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Asd diagnosis inconclusive

(13 Posts)
madwomanacrosstheroad Wed 17-Feb-16 12:42:09

My 15 year old daughter was finally getting assessed for asd after a year on the waiting list.
She is on a mission to not be diagnosed.
She walked out of her clinical psychologist appointment claiming she needed to be somewhere else.
The assessment now concluded that they can't reach a conclusion as dd will not engage with the process and due to her age can make her own decisions re treatment.
I can see the logic but I am left managing her meltdowns and smashing of house, screaming, shouting and school refusal without support. Also have other children who are stressed.
What now???

PolterGoose Wed 17-Feb-16 19:54:24

Message withdrawn at poster's request.

Meloncoley2 Wed 17-Feb-16 21:01:54

That's tricky. Does she recognise her difficulties?

bbkl Wed 17-Feb-16 21:14:10

Message withdrawn at poster's request.

madwomanacrosstheroad Wed 17-Feb-16 22:15:00

She is refusing to accept that there is something wrong. She states it is all my fault. She is statemented and the ed psych report states that her presentation is in line with asd. Also does not sleep at night, has melt downs and gets quite violent which is impacting on the other kids. Had got various services involved who quickly disappeared advising us we are not meeting their criteria as coping too well in terms of functioning as a family, communicating etc.
Wondering if trying to get an assessment done privately is the best next step.
Basically she walked out of her apt stating she needed her hair cut and then sat in their waiting room until our part -taking of developmental history -was completed.
No second appointment was offered. I can see the logic of her being old enough to make decisions about medical treatment and I could have handled a diagnosis that it is not asd but basically having waited for a year (at that point she was more compliant) only to be told it's not conclusive due to her refusal to engage and without more effort to engage her is really annoying.

PolterGoose Wed 17-Feb-16 22:24:26

Message withdrawn at poster's request.

PolterGoose Wed 17-Feb-16 22:24:46

Message withdrawn at poster's request.

madwomanacrosstheroad Wed 17-Feb-16 22:47:23

I know something "wrong" is not the best way of putting it. I have explained it to the kids as different operating systems or different wiring of the brain and had tried to engage her with the concept of better understanding of exactly how her brain works.
She is very interested in history and untypically is very good at football. One of her latest current intense interests is to be non -female. I don't think she is actually trans as it was quite overnight, I think it is more that this will give her a to her more acceptable explanation for being different and alleviates the pressure to have relationships involving physical contact.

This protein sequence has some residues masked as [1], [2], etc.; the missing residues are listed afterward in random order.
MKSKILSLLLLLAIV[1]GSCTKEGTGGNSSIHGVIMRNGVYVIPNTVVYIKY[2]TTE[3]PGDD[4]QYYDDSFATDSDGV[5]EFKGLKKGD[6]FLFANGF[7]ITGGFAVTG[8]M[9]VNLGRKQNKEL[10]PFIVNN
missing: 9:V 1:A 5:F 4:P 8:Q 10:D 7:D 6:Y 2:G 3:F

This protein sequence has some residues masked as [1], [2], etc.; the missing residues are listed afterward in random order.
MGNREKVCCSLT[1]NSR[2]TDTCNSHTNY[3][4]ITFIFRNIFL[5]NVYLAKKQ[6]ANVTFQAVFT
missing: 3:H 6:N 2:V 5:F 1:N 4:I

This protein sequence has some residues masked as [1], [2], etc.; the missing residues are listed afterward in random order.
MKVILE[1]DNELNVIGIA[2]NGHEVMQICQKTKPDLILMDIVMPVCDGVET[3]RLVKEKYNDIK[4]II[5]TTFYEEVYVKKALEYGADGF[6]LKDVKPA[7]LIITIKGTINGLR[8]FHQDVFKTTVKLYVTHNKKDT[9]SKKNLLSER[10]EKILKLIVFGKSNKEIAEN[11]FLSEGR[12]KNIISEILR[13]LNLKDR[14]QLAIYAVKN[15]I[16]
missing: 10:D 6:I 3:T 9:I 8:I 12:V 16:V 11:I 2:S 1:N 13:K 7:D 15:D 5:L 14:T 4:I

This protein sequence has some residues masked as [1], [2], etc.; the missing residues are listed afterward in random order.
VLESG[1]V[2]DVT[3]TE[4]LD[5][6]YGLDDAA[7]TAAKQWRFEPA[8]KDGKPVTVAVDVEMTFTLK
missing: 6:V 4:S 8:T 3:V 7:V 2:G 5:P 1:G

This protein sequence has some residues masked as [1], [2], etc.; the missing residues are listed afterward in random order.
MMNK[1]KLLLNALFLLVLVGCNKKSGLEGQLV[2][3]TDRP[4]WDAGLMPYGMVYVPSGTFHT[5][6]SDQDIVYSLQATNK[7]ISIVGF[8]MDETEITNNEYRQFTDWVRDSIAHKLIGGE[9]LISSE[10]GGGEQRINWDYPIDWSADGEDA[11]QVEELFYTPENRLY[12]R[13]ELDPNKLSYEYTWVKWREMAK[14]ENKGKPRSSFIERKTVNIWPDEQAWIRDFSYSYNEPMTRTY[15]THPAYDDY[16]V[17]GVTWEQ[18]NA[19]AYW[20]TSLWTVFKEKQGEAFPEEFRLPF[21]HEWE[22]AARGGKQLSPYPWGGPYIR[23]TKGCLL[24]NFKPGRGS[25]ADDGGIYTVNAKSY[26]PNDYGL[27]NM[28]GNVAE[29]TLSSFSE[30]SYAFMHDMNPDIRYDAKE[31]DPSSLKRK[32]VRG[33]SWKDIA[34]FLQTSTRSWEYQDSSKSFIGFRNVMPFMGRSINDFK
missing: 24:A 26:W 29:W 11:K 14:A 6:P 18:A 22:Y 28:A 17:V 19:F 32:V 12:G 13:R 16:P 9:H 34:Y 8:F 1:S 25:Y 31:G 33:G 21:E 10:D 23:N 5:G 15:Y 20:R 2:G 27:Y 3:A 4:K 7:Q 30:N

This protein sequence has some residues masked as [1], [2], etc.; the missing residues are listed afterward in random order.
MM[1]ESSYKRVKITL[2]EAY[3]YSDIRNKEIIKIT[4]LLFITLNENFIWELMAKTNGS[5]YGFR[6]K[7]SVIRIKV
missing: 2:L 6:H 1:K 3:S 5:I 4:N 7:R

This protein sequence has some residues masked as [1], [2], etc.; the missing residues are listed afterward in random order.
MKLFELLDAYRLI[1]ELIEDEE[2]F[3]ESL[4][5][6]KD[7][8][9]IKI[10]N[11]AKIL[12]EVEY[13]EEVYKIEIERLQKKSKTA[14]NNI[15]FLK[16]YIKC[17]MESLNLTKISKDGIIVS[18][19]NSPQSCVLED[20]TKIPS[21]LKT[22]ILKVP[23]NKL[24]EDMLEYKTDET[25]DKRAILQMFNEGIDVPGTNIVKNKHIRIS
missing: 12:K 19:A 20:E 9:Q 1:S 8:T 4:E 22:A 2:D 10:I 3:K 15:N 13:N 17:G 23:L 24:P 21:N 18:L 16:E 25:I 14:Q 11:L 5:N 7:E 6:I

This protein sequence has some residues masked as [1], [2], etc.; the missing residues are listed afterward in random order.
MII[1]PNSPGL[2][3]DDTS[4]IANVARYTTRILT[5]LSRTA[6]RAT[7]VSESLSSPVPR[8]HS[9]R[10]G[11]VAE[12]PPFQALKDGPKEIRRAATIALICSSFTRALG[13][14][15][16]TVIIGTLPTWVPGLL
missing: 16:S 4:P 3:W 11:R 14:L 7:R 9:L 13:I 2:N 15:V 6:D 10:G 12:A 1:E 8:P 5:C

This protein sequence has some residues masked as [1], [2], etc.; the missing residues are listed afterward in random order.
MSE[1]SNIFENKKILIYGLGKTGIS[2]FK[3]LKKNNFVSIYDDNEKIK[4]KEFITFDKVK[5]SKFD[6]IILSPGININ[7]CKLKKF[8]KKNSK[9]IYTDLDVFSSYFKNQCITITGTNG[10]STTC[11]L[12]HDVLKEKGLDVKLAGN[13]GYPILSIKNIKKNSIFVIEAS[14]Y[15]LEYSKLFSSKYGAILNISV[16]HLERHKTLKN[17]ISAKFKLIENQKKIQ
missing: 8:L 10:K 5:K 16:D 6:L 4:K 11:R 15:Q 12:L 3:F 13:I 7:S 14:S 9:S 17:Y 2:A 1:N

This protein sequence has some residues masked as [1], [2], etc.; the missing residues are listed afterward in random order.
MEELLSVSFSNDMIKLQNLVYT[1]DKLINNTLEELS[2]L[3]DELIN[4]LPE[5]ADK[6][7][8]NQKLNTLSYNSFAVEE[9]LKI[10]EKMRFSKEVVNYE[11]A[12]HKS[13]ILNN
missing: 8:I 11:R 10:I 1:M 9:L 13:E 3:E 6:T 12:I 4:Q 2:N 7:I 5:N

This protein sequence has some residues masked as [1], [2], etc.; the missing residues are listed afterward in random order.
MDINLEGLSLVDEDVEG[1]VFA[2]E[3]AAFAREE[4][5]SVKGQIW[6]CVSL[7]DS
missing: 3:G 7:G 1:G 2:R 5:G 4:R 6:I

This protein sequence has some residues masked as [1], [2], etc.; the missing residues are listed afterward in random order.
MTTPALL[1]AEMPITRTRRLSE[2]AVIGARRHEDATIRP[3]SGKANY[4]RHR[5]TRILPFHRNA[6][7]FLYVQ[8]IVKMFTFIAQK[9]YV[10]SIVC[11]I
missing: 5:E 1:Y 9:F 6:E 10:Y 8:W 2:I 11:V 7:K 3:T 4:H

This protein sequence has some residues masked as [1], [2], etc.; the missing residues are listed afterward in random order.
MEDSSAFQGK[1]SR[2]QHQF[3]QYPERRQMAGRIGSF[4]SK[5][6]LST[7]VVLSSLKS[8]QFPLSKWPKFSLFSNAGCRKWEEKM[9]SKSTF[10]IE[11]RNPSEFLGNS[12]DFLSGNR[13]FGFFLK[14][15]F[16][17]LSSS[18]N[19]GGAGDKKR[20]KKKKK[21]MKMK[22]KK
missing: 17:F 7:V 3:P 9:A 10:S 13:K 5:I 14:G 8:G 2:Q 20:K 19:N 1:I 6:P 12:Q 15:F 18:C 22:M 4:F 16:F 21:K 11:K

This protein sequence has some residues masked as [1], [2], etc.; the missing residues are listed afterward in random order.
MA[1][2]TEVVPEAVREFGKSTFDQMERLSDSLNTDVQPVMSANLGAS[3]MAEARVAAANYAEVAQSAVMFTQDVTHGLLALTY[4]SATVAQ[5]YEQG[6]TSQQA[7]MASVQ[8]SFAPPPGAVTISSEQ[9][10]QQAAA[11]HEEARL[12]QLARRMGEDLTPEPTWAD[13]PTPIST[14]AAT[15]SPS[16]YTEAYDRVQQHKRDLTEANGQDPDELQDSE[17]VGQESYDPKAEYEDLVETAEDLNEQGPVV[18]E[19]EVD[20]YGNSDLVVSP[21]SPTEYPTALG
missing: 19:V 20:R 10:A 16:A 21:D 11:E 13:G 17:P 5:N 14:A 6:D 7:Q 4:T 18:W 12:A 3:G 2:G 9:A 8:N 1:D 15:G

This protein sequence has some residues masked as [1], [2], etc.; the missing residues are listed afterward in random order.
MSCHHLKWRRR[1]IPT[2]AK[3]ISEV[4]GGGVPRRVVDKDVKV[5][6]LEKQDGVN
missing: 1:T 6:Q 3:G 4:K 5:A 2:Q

EWO is involved. We are trying to move her from her current selective girls grammar school to a co -ed school where girls are allowed to wear trousers which also has asd specialists on the team. It is probe by more me who needs an answer /explanation.

speechiesusie Fri 19-Feb-16 19:36:00

I'm an SLT - I'm on a diagnostic team privately and in the NHS.

I would immediately conduct a DISCO assessment in the case of your daughter. I'd also do a sensory profile.

You need to ask for that. I

GraciesMansion Fri 19-Feb-16 19:44:42

I'm also part of a multi-agency diagnostic ASD team and in these circumstances the assessment would not proceed since it sounds like your dd doesn't want a diagnosis. If she has a statement and her needs are well understood anyway then it may be that a diagnosis will not add anything new to the picture anyway. However, depending on where you live it may improve access to services. It wouldn't here, there isn't any post diagnostic provision. Tricky situation.

Ineedmorepatience Fri 19-Feb-16 21:47:30

I dont think you would be able to force a 15 yr old to have an assessment but we did do a DISCO without Dd3 being present!

If most proffs believe she has Asd and you believe it too then why not just implement strategies that are known to be successful with people with Asd?

Read as much as you can about women with Asd and try to find what works for you and your Dd!

Getting a diagnosis wont be a magic key to services because in my experience they dont exist! If she already has a statement then she us probably already accessing everything available!

Also remember being 15 is hell on legs, especially with the pressure of school now! Cut her as much slack as you can and reduce demands as far as possible!

Try to love her even when she is being vile, she almost certainly isnt doing it on purpose!

ouryve Fri 19-Feb-16 22:52:03

speechiesusie I think the problem for the OP isn't what she's asking for, or even what she's being offered, but that her DD is mistrusting the process and wants none of it. and coperate, which is not easy, at that age.

madwoman I can't add to what other people have said. The key is getting your DD to identify. Not an easy ask at her age.

I'm pretty unflappable (ie impenetrable) and had an uncharacteristic meltdown at 15.

madwomanacrosstheroad Wed 24-Feb-16 08:03:43

We do have a voluntary asd service involved who offers support, training of parents and at least little bits of ABA. They have agreed to continue to remain involved. Going down the private route does not really make sense as these assessments are not really multi disciplinary and not necessarily universally recognised. I can see even with my frustration the issue around consent and human rights, however access to some services or benefits to access services would be a huge help. We have a good bit of evidence of a number of people involved and especially the ed psych report as during that time she was more cooperative.

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